oil-derrickAs oil prices drop, the biggest oil and gas companies may be the ones that suffer the most. While smaller companies may find it easier to start and stop work as the market fluctuates, the largest companies will likely have a difficulty adjusting.

In addition, companies are also cutting their exploration budgets, which will significantly affect their future drilling prospects. Hopefully, as the renewable energy markets take off, companies like Exxon may finally see the writing on the wall and switch their business focus to alternatives in order to remain relevant in the energy industry.

Companies like Shell, Exxon, BP and Chevron thrive when in charge of large, complicated projects like offshore drilling. Smaller companies find it difficult to find funding for the infrastructure and extra manpower that these jobs require. With the rise of shale drilling, however, smaller entities can match the price and performance of the biggest oil and gas companies, and so they are at an advantage.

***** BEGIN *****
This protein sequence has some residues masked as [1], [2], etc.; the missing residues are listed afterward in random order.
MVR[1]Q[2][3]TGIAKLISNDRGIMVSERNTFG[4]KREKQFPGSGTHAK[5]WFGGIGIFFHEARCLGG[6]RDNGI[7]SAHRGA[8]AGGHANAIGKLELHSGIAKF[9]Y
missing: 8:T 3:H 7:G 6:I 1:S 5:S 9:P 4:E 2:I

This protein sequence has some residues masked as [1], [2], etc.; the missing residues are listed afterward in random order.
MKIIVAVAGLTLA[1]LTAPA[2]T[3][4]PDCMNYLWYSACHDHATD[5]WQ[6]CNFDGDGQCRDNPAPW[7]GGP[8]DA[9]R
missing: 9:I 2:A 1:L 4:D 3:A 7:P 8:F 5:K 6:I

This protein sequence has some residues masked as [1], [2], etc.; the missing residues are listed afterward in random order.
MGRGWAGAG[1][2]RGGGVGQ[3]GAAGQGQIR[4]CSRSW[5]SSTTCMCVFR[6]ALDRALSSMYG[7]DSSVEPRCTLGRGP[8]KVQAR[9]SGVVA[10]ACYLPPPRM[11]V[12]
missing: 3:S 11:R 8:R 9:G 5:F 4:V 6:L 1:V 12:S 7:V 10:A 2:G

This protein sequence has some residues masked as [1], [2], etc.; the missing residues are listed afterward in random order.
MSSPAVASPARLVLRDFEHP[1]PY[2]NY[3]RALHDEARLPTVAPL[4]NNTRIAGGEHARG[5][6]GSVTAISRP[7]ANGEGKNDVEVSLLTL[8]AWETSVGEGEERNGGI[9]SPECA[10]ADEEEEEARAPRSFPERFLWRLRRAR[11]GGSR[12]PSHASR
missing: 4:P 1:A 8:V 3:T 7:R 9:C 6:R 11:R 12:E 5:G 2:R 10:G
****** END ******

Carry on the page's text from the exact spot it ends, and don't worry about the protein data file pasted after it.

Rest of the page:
Exploration funding is also being dropped as the oil prices go down, falling from $50 billion a few years ago to $25 billion in 2016. Since deepwater and offshore projects take years to develop, and exploration can be a slow, trial-and-error process, that will limit future opportunities to drill for years to come. During that time, the renewables market will undoubtedly make many technological advances and will also likely come down significantly in price.

With Shell abandoning Arctic offshore drilling, and auctions of drilling permits in the Gulf of Mexico generating far less interest than expected, things look grim for the biggest oil and gas companies. As James Stafford reports in Business Insider, just last week, Brazil’s auction for offshore drilling spots in the Atlantic ocean received no bids from BP, Royal Dutch, Statoil, or Exxon despite the fact that they were all registered.

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